Little flashed his potential in his workout with the Hornets. The NBA game is more suited for Little’s style of play than his situation at Carolina playing behind seasoned upperclassmen. If he can focus on being a lockdown defender, he will be a steal this late.

  1. Miami – Romeo Langford (Freshman Shooting Guard, Indiana)

Romeo Langford NBA Scouting Report

After having solid depth in their backcourt, the Heat are going to be actively trying to reenergize their guard positions. Langford is a jump shot and left hand away from being a nearly unguardable offensive weapon. Count on the Heat’s excellent player development team to help bring out the best in the Indiana star.

  1. Boston (via SAC) – Sekou Doumbouya (Forward, France)

As his workouts continue, Doumbouya’s two-way versatility is being highlighted. I expect him to be in discussions as high as the seventh pick. I wonder if Boston will be able to bring back Marcus Morris. To add some insurance, the 18-year old combo forward from France could be an option.

  1. Detroit – Nickeil Alexander-Walker (Sophomore Shooting Guard, Virginia Tech)

Alexander-Walker addresses a couple big needs for the Pistons: shooting and wing playmaking. After taking a huge jump as a sophomore, NAW is a guard that will defend, snap the ball around, and knock down a high rate of his three-point attempts.

  1. Orlando – Tyler Herro (Freshman Shooting Guard, Kentucky)

Herro is a good complementary piece to add to the Magic, who are going to be in discussions with swingman Terrance Ross to bring him back to Orlando. Arguably the purest shooter in the class, his ability to move without the ball and find open teammates will be coveted.

  1. Atlanta (via BKN) – Rui Hachimura (Junior Power Forward, Gonzaga)

There is a reason Hachimura got an invite to the green room. The Japan native can impact the game in so many ways and has overcome a huge language learning curve to become an All-American at Gonzaga. With his ball-skills and shooting taking large steps, the Hawks could use their third first-rounder to add more frontcourt talent.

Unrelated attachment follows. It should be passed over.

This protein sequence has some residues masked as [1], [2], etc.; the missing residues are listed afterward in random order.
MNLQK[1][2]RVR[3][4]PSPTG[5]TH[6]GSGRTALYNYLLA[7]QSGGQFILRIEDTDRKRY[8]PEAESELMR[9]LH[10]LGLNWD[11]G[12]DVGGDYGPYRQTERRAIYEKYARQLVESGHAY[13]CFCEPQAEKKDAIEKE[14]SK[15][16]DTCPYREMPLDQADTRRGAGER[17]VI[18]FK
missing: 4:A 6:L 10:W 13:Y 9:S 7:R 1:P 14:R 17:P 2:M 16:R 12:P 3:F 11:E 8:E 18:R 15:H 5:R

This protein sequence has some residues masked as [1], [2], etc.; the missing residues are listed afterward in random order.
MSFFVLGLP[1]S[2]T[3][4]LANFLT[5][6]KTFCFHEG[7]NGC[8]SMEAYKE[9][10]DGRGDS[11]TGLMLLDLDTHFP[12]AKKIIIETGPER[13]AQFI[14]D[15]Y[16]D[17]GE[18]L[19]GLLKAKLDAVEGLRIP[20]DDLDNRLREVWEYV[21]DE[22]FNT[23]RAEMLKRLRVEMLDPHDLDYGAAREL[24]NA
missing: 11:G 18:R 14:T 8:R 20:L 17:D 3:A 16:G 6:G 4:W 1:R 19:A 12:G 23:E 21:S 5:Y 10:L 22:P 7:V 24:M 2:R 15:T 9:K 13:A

1. Indiana – Kevin Porter Jr. (Freshman Shooting Guard, USC)

Tyreke Evans is banned from the league, Victor Oladipo is hurt, and Wes Matthews is a free agent. The Pacers need help at the two. Porter Jr. has some question marks with consistency, but his talent and athleticism are off the charts. Bringing in an elite isolation scorer could bridge the gap for Oladipo’s return and then bring a punch with the bench group.

  1. San Antonio – PJ Washington (Sophomore Power Forward, Kentucky)

Washington isn’t an exciting prospect in terms of explosive athleticism or All-Star upside, but he is a solid four-man that has a rare combination of power and finesse. He worked on his body and fine-tuned his outside jumper without sacrificing his ability to bully smaller opponents. As an intelligent passer too, the Spurs would be able to utilize Washington in multiple roles.

  1. Boston (via LAC) – Keldon Johnson (Freshman Shooting Guard, Kentucky)

The Celtics have to prepare for the departures of Kyrie Irving and possibly Terry Rozier. Guard play could take a serious hit, making a gritty off-guard like Johnson a culture and system fit for Boston.

  1. Oklahoma City – Mfiondu Kabengele (Sophomore Power Forward, Florida State)

There are some rumblings of a Bradley Beal trade that could potentially include this pick. I wouldn’t count on it at this point. Kabengele is a strong big that protects the rim and spaces the floor. College basketball’s best sixth man has no problem making the most of his minutes.

  1. Boston – Goga Bitadze (Center, Georgia)

Young international players are usually seen as projects. That’s not the case with Bitadze. He is a big, mobile center that is going to be a great value pick for a playoff contender like Boston.

  1. Utah – Luka Samanic (Power Forward, Croatia)